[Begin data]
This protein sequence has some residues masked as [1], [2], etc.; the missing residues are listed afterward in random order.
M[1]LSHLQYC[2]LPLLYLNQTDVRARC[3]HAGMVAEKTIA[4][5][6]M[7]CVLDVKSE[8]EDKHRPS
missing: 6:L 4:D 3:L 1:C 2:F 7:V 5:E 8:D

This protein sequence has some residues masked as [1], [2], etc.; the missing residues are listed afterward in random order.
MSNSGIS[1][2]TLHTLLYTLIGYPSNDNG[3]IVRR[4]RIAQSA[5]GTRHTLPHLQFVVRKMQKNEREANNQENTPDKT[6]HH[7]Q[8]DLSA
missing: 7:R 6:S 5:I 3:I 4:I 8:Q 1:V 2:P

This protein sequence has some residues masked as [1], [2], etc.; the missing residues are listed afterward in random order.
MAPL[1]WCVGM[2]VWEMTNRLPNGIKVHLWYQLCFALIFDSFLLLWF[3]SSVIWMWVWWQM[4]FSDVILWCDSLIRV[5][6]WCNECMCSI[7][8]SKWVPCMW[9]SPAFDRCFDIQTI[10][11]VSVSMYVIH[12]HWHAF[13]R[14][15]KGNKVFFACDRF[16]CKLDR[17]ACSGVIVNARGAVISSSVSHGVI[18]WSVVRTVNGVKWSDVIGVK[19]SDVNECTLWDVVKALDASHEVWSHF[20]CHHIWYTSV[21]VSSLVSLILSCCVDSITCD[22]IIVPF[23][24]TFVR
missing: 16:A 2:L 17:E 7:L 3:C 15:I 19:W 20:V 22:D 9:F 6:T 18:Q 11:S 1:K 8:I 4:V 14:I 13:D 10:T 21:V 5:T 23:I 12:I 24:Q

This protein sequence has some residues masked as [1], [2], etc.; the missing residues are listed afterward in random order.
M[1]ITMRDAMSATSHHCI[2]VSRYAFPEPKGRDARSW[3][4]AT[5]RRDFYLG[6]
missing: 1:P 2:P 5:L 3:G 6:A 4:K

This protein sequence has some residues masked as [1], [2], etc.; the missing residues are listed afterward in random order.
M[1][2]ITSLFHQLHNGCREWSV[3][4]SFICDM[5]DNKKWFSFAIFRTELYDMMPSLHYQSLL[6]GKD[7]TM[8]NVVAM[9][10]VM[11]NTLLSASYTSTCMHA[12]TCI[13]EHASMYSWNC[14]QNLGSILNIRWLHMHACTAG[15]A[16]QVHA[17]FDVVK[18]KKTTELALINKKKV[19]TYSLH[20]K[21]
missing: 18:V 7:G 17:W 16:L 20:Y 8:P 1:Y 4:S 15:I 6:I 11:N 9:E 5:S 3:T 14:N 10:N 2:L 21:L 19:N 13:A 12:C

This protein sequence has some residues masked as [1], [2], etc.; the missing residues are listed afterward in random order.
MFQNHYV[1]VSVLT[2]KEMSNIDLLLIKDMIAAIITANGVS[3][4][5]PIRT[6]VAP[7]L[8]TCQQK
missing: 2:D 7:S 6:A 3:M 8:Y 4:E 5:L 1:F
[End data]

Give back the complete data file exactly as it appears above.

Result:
This protein sequence has some residues masked as [1], [2], etc.; the missing residues are listed afterward in random order.
M[1]LSHLQYC[2]LPLLYLNQTDVRARC[3]HAGMVAEKTIA[4][5][6]M[7]CVLDVKSE[8]EDKHRPS
missing: 6:L 4:D 3:L 1:C 2:F 7:V 5:E 8:D

This protein sequence has some residues masked as [1], [2], etc.; the missing residues are listed afterward in random order.
MSNSGIS[1][2]TLHTLLYTLIGYPSNDNG[3]IVRR[4]RIAQSA[5]GTRHTLPHLQFVVRKMQKNEREANNQENTPDKT[6]HH[7]Q[8]DLSA
missing: 7:R 6:S 5:I 3:I 4:I 8:Q 1:V 2:P

This protein sequence has some residues masked as [1], [2], etc.; the missing residues are listed afterward in random order.
MAPL[1]WCVGM[2]VWEMTNRLPNGIKVHLWYQLCFALIFDSFLLLWF[3]SSVIWMWVWWQM[4]FSDVILWCDSLIRV[5][6]WCNECMCSI[7][8]SKWVPCMW[9]SPAFDRCFDIQTI[10][11]VSVSMYVIH[12]HWHAF[13]R[14][15]KGNKVFFACDRF[16]CKLDR[17]ACSGVIVNARGAVISSSVSHGVI[18]WSVVRTVNGVKWSDVIGVK[19]SDVNECTLWDVVKALDASHEVWSHF[20]CHHIWYTSV[21]VSSLVSLILSCCVDSITCD[22]IIVPF[23][24]TFVR
missing: 16:A 2:L 17:E 7:L 3:C 15:I 19:W 20:V 22:D 9:F 6:T 18:Q 11:S 1:K 8:I 4:V 14:I 13:D 10:T 21:V 5:T 23:I 12:I 24:Q

This protein sequence has some residues masked as [1], [2], etc.; the missing residues are listed afterward in random order.
M[1]ITMRDAMSATSHHCI[2]VSRYAFPEPKGRDARSW[3][4]AT[5]RRDFYLG[6]
missing: 1:P 2:P 5:L 3:G 6:A 4:K

This protein sequence has some residues masked as [1], [2], etc.; the missing residues are listed afterward in random order.
M[1][2]ITSLFHQLHNGCREWSV[3][4]SFICDM[5]DNKKWFSFAIFRTELYDMMPSLHYQSLL[6]GKD[7]TM[8]NVVAM[9][10]VM[11]NTLLSASYTSTCMHA[12]TCI[13]EHASMYSWNC[14]QNLGSILNIRWLHMHACTAG[15]A[16]QVHA[17]FDVVK[18]KKTTELALINKKKV[19]TYSLH[20]K[21]
missing: 18:V 7:G 17:W 16:L 20:Y 8:P 1:Y 4:S 15:I 6:I 11:N 9:E 5:S 3:T 14:N 10:N 2:L 21:L 19:N 13:A 12:C

This protein sequence has some residues masked as [1], [2], etc.; the missing residues are listed afterward in random order.
MFQNHYV[1]VSVLT[2]KEMSNIDLLLIKDMIAAIITANGVS[3][4][5]PIRT[6]VAP[7]L[8]TCQQK
missing: 2:D 7:S 6:A 3:M 8:Y 4:E 5:L 1:F